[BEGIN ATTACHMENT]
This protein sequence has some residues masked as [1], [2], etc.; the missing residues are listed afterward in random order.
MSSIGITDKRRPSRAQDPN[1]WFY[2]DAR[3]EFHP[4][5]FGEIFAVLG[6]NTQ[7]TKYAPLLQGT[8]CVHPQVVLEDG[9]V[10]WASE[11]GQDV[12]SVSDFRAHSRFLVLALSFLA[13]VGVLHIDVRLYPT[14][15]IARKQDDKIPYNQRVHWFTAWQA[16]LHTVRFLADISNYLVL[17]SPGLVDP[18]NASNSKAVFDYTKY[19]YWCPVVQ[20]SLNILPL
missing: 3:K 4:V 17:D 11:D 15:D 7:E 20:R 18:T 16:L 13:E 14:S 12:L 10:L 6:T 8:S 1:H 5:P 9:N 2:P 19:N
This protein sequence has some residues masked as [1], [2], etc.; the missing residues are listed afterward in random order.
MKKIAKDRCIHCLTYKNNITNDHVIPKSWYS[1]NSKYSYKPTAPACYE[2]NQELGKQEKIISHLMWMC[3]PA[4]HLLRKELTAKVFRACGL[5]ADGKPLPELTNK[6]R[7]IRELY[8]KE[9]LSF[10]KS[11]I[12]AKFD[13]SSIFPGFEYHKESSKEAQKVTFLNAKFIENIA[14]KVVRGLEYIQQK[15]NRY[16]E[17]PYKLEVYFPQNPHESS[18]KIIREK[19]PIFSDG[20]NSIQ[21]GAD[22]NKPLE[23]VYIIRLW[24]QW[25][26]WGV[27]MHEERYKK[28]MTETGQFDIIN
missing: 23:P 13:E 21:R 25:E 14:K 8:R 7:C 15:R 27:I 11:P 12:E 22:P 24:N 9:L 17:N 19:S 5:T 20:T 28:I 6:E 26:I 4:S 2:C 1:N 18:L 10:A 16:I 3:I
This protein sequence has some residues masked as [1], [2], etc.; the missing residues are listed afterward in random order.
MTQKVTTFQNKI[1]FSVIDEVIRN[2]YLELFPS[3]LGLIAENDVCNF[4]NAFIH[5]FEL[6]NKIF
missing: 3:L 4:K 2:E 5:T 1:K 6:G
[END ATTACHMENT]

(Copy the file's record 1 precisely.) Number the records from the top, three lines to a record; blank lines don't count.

This protein sequence has some residues masked as [1], [2], etc.; the missing residues are listed afterward in random order.
MSSIGITDKRRPSRAQDPN[1]WFY[2]DAR[3]EFHP[4][5]FGEIFAVLG[6]NTQ[7]TKYAPLLQGT[8]CVHPQVVLEDG[9]V[10]WASE[11]GQDV[12]SVSDFRAHSRFLVLALSFLA[13]VGVLHIDVRLYPT[14][15]IARKQDDKIPYNQRVHWFTAWQA[16]LHTVRFLADISNYLVL[17]SPGLVDP[18]NASNSKAVFDYTKY[19]YWCPVVQ[20]SLNILPL
missing: 3:K 4:V 17:D 11:D 15:D 7:E 20:R 18:T 16:L 13:E 14:S 12:L 10:L 6:T 8:S 1:H 5:P 9:N 2:P 19:N